Since When Did Brand Strategist = Life Coach?

When my business partner Michelle and I launched our company I AM. creative, almost a year ago, we noticed right away that the needs of our clients and potential clients reached far greater than a brand strategy, mission statement, logo and website. I am not sure if it’s the nature of the mind/body/spirit industry in which we serve, or the fact that a lot of the people we meet with are leaving a stable career to pursue their passion – regardless, the one common thread is that our client base is comprised of what Forbes has called the new feminist movement, they are all entrepreneurs. Let me first give a shout out to the few men we have worked with, but let’s be honest, we are surrounded by lady love. Women ages twenty-something to 60+ have logged one-on-one time with us in pursuit of what has not only been a clear action plan to get their new business off the ground, or announce a new product, but unbeknownst to them, they have also been seeking permission. Permission for what? Permission to be who they long to be, permission to go for their dreams, permission to be seen and heard and supported unconditionally. What comes to mind immediately is one of my all time favorite passages from A Return to Love, by Marianne Williamson Our deepest fear is not that we are inadequate. Our deepest fear is that we are powerful beyond measure. It is our light not our darkness that most frightens us. We ask ourselves, who am I to be brilliant, gorgeous, talented and fabulous? Actually, who are...

A Priest, a Rabbi and a Life Coach walk into a bar…. Part I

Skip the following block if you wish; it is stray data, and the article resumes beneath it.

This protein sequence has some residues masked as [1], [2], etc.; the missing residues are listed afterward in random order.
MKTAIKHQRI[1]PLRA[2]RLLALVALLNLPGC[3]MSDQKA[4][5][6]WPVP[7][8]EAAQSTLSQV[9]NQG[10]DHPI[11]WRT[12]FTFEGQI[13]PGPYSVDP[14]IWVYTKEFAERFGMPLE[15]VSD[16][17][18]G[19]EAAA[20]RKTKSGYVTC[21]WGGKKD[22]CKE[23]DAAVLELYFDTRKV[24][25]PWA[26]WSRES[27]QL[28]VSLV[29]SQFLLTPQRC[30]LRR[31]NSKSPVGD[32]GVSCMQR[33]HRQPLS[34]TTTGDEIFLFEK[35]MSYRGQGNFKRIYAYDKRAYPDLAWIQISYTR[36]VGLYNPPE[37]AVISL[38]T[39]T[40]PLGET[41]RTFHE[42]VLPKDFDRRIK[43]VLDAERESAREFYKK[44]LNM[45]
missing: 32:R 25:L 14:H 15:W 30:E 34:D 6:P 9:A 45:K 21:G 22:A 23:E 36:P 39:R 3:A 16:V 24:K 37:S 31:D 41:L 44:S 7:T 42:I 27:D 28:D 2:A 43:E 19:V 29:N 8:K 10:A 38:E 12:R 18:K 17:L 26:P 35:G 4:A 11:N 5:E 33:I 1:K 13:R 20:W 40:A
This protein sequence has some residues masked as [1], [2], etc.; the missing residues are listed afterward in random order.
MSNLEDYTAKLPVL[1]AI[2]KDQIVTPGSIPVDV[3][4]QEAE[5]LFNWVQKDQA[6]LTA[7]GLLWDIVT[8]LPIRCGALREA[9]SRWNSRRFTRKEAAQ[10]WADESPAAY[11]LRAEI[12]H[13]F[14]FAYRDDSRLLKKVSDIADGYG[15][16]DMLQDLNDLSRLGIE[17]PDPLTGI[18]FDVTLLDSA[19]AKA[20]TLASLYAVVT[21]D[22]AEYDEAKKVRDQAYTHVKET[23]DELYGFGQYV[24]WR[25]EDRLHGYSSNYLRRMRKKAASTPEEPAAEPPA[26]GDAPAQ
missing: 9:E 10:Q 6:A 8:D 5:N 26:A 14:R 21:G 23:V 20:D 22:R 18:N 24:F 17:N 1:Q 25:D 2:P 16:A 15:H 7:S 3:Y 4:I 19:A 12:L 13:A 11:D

I was born in 1973. As a child, going to church on Sundays and Holidays was something we just did. My father was more religious then my mom, so we ended up in a Catholic Church rather than the Lutheran one my mom didn’t really connect with. I was baptized, had my First Communion and was Confirmed. Confirmed as what? Honestly, I couldn’t tell you, but my guess it has something to do with coming of age. Fast forward to high school when going to church was more of a thing we did at Christmas, I remember the moment we looked at each other as a family and decided that this just wasn’t something that served us anymore. During the Christmas Eve service, after we received communion, the people of the congregation wheeled out a birthday cake and we sang Happy Birthday to Jesus. The Gordon Family was out. I grew up in a pretty religiously diverse town compared to some. It seemed it was equally Jewish as it was Christian, but I don’t know the true stats on that. Mostly I remember in 7th and 8th grade going to a Bar Mitzvah or Bat Mitzvah every other weekend, getting to wear a new dress each time and playing spin the bottle at the after parties. As an adult I’ve gone to a couple of church weddings and recently went to one in a Temple. (Side note: for purposes here on out in this blog post, what I am talking about does not apply at all to that wedding.) Lots of traditional type mass services, big beautiful white dresses...

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